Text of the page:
Getting Candid about Imposter Syndrome

Hello, World.

A few weeks ago I went to a luncheon on imposter syndrome, and it really struck a cord. My friends who are also in law school or continuing their education in some other way have mentioned feeling imposter syndrome before many times. Prior to applying to law school, I wasn’t overly aware of imposter syndrome. Sure, I had feelings of self-doubt, and sometimes felt like I was stumbling through things, and just getting lucky when something worked out. But lately, the feelings of self-doubt are more present. They’re more consistently floating through my mind, and some days I feel like maybe I’ve made a mistake in pursuing law, and I should be doing something different. However, I think there are ways to combat imposter syndrome that allow you to embrace insecurity while still pursuing your dreams.

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I think a common pitfall of imposter syndrome is comparison. I end up comparing myself to so many people, even when I consciously remind myself that it’s unhealthy and that I shouldn’t. It’s so easy to end up comparing yourself to others. Whether its in the morning, while you’re scrolling through your Instagram feed, and seeing people whose lives seem too perfect, or whether it’s when you’re sitting in class, and everyone seems to be understanding while the information is passing through your head like Latin, or maybe you compare yourself to others while just walking around, seeing people who you perceive as skinnier or prettier than you. Whatever form comparison takes, you end up doing it. And sometimes it can just amplify any feelings you’re already having about not being good enough or feeling like you’re not actually supposed to be where you are.

I asked a few friends recently how they would define imposter syndrome. One texted me back and said, “It’s the feeling that you’re here on a fluke. Like you’re faking it and everyone else has their shit together and knows what they are doing.” And I actually sighed a sigh of relief because it was so on point, and made me feel like maybe other people are feeling it too. Another friend said, “You think you’re not really there by merit and everyone else is floating by and you’re out of place.” The worst part of imposter syndrome is feeling like you’re the only one feeling it, when in reality there are so many people who feel that way.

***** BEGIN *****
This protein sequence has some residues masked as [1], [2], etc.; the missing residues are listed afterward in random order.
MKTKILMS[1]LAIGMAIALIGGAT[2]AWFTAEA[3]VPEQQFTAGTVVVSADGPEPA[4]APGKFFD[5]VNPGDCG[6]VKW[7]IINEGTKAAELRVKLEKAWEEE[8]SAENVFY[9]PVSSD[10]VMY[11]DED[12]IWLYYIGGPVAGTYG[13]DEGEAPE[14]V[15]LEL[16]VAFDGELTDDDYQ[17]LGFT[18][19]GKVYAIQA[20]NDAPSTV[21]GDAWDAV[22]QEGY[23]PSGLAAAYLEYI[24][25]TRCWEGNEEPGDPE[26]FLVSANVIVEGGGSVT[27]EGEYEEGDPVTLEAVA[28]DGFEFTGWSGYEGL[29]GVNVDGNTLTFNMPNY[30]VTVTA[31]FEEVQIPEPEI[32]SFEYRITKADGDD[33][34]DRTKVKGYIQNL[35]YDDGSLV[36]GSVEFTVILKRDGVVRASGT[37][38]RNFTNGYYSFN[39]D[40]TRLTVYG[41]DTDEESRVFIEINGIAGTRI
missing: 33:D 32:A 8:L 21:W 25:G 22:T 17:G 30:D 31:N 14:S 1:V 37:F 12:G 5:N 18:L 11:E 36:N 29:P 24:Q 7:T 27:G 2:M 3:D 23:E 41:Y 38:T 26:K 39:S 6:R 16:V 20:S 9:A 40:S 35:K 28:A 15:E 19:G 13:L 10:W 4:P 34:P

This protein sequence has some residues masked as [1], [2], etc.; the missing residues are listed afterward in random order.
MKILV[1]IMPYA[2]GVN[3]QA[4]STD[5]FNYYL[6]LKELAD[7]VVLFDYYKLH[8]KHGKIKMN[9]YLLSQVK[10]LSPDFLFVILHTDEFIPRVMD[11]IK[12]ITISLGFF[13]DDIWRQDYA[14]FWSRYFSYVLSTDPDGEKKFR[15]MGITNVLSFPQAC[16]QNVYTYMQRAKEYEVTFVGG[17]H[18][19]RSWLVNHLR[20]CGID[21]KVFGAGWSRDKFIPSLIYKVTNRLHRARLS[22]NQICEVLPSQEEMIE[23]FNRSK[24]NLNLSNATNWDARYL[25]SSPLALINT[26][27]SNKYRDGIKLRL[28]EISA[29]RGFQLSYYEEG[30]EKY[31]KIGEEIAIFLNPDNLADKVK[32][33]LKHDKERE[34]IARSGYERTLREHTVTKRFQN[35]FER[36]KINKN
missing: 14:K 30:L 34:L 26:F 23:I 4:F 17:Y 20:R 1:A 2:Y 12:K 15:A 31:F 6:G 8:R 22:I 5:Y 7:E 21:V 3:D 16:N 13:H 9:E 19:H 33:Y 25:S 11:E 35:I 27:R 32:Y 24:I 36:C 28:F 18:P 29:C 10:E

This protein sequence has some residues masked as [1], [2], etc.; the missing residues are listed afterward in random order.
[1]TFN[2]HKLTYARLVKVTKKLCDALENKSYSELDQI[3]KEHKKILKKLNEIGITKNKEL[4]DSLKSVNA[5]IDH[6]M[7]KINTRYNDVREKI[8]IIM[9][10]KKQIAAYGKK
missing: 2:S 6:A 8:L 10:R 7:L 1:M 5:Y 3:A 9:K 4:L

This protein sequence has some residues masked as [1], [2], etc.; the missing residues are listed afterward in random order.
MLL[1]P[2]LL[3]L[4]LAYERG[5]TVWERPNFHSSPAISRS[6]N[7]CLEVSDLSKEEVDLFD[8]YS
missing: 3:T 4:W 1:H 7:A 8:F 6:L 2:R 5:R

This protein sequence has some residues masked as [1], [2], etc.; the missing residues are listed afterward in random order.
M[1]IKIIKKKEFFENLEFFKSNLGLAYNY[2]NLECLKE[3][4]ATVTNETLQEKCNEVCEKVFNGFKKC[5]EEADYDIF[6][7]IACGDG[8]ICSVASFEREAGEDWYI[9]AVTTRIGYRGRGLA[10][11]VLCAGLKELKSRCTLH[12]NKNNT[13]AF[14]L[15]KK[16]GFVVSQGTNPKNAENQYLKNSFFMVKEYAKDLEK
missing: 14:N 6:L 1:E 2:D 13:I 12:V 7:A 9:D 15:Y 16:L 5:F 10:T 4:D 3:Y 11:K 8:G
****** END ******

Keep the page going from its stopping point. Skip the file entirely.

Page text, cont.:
Academia was not something I was born into. Being naturally smart wasn’t something I considered myself to be when I was young. I struggled, I got tutors, I took reading comprehension classes, I took LSAT prep classes, and I studied hard because it wasn’t easy, not because I just enjoy studying so hard. Yes, I love academia, and I love learning, but sometimes I felt like links were missing when I was growing up, and it was hard for me to fully comprehend every little intricacy put in front of me. I was the first of 15 grandchildren to graduate a four year university in four years. When I learned to read, that’s all I did. I taught myself a lot, like how to use a computer. In my family, academia was encouraged, but wasn’t necessarily expected, especially not at the level I wanted to achieve it. So, I always felt a bit disadvantaged. I felt like maybe everyone else was getting something I wasn’t. But then I realized that that’s not true. We all have so much to offer, and we have so many things that make us individually strong. But, when we are in situations, like law school or college or our new job, it’s so easy to feel inadequate and feel like you’re an imposter in the situation. You’re playing dress up, but you’ll wake up tomorrow and this won’t be your life. When you get hired for that job, or get the promotion you’ve been working so hard for, don’t question it. I know, if you’re like me, you will, but TRY to force yourself to just accept it and be thankful.

Truly,
Callie leigh

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